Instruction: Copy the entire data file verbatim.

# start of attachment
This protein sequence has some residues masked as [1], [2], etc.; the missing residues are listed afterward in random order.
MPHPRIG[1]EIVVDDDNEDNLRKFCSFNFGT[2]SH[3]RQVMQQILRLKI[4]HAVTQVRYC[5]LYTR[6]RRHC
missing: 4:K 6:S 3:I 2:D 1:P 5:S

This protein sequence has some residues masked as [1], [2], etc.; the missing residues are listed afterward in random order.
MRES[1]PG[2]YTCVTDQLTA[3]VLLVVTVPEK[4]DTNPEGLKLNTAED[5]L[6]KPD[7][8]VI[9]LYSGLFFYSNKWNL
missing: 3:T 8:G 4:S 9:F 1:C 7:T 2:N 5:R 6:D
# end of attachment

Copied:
This protein sequence has some residues masked as [1], [2], etc.; the missing residues are listed afterward in random order.
MPHPRIG[1]EIVVDDDNEDNLRKFCSFNFGT[2]SH[3]RQVMQQILRLKI[4]HAVTQVRYC[5]LYTR[6]RRHC
missing: 4:K 6:S 3:I 2:D 1:P 5:S

This protein sequence has some residues masked as [1], [2], etc.; the missing residues are listed afterward in random order.
MRES[1]PG[2]YTCVTDQLTA[3]VLLVVTVPEK[4]DTNPEGLKLNTAED[5]L[6]KPD[7][8]VI[9]LYSGLFFYSNKWNL
missing: 3:T 8:G 4:S 9:F 1:C 7:T 2:N 5:R 6:D